"That's the furthest from my concern," Smart said.

"How does that make you feel?" Dr. Melfi might ask.

"What I feel is how do we stop Bryce Young?" Smart said. "And how do we control their front and how do we run the ball? How do we throw the ball with efficiency? How do we convert third downs and stop them in the red area?"

That's a lot of questions.

And here is one more. If Bennett can't do it again as in the first game, do you go with JT Daniels?

Yes. Smart needs to this time.

But that won't be enough either. Alabama 38, Georgia 31.

Written by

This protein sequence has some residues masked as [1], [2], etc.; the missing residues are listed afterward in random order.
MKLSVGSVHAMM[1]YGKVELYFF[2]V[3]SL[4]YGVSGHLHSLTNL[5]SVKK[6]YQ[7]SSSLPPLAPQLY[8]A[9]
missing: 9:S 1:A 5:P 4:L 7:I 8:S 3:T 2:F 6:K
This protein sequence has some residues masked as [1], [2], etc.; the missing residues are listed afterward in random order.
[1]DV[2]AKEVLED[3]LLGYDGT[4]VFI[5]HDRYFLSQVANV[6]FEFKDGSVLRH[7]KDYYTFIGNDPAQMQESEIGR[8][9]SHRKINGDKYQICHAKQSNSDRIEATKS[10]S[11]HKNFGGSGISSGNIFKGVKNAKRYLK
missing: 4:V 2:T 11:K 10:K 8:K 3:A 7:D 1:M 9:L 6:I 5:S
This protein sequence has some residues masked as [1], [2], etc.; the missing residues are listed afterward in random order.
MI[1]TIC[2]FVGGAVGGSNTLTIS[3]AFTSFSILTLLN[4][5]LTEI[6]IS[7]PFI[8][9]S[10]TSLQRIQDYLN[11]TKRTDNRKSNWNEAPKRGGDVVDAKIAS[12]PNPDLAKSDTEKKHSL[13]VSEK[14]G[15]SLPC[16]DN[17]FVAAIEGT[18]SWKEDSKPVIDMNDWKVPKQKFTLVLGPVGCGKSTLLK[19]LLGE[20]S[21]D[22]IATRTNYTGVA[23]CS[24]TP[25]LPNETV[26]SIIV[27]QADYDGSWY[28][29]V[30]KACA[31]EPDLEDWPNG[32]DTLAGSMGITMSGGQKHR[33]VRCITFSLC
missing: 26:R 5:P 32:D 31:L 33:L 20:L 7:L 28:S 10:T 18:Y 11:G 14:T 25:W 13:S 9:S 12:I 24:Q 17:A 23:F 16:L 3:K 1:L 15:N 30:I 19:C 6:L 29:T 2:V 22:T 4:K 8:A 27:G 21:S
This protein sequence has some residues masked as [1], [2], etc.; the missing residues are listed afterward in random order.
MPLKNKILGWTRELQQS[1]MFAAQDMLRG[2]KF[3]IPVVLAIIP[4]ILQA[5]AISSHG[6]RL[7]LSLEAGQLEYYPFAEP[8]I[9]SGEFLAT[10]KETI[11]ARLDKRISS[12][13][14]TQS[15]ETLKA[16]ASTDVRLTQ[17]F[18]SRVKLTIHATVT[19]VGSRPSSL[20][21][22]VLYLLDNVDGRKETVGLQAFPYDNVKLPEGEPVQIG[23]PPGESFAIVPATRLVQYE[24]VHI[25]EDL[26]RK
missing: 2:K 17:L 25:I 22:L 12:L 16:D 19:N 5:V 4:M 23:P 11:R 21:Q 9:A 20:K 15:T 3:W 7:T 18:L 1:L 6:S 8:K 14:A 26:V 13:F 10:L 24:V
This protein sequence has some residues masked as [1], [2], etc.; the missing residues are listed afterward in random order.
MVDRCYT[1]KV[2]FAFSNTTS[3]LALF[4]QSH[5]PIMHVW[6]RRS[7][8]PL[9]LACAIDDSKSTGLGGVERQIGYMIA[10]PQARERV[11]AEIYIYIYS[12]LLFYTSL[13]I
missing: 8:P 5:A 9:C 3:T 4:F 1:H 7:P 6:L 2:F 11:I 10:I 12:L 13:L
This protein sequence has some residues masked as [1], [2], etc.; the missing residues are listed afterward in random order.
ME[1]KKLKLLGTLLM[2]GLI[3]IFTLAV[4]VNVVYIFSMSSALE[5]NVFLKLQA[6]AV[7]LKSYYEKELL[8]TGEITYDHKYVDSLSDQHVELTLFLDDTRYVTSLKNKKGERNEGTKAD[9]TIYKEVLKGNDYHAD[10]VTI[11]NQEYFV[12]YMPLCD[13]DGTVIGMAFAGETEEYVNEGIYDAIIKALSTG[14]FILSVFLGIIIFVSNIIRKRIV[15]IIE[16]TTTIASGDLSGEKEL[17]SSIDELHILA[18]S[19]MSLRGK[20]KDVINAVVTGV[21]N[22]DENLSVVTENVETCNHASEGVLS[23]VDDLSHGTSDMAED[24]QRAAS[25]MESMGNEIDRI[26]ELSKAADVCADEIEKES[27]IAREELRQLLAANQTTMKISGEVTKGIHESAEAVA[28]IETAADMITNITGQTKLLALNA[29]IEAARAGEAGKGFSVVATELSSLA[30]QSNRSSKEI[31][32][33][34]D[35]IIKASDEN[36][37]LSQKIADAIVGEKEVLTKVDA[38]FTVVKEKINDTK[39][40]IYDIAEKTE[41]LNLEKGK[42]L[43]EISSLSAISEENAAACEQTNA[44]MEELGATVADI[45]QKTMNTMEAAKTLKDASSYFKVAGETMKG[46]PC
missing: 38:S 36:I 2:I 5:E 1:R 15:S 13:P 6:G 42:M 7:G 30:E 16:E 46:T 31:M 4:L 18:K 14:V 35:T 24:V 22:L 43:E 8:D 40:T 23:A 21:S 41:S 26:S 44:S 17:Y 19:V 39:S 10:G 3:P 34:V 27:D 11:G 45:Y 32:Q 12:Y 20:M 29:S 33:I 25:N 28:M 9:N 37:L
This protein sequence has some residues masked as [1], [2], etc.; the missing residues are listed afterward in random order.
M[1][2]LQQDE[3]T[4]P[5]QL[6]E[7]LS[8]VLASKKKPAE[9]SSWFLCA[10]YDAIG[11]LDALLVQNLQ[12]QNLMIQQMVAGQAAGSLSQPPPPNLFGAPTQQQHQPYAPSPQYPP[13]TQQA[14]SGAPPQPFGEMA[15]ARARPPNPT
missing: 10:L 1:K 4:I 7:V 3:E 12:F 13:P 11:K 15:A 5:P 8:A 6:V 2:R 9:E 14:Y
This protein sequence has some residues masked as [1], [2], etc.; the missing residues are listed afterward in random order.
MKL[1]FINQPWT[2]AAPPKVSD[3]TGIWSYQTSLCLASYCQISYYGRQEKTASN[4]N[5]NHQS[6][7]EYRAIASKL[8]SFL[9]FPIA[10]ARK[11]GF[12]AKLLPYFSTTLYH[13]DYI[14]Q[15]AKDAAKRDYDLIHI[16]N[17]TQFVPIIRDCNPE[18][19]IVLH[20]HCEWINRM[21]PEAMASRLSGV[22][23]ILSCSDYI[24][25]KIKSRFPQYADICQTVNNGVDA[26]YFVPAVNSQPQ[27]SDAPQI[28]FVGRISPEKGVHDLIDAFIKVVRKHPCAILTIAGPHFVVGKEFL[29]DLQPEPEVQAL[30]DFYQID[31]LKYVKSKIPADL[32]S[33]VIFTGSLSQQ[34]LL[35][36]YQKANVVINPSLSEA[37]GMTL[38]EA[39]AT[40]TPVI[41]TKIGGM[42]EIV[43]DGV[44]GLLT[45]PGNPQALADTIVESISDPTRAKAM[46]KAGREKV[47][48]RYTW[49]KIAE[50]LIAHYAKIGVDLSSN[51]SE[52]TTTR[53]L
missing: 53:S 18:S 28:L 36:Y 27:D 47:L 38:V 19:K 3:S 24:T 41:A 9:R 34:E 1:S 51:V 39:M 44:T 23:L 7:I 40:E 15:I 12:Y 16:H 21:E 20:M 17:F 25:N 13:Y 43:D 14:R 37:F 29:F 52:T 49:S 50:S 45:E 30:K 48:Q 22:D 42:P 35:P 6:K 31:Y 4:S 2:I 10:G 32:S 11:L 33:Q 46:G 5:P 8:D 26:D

Guilbeau joined OutKick as an SEC columnist in September of 2021 after covering LSU and the Saints for 17 years at USA TODAY Louisiana. He has been a national columnist/feature writer since the summer of 2022, covering college football, basketball and baseball with some NFL, NBA, MLB, TV and Movies and general assignment, including hot dog taste tests. A New Orleans native and Mizzou graduate, he has consistently won Associated Press Sports Editors (APSE) and Football Writers Association of America (FWAA) awards since covering Alabama and Auburn at the Mobile Press-Register (1993-98) and LSU and the Saints at the Baton Rouge Advocate (1998-2004). In 2021, Guilbeau won an FWAA 1st for a game feature, placed in APSE Beat Writing, Breaking News and Explanatory, and won Beat Writer of the Year from the Louisiana Sports Writers Association (LSWA). He won an FWAA columnist 1st in 2017 and was FWAA's top overall winner in 2016 with 1st in game story, 2nd in columns, and features honorable mention. Guilbeau completed a book in 2022 about LSU's five-time national champion coach - "Everything Matters In Baseball: The Skip Bertman Story" - that is available at, and Barnes & Noble outlets. He lives in Baton Rouge with his wife, the former Michelle Millhollon of Thibodaux who previously covered politics for the Baton Rouge Advocate and is a communications director.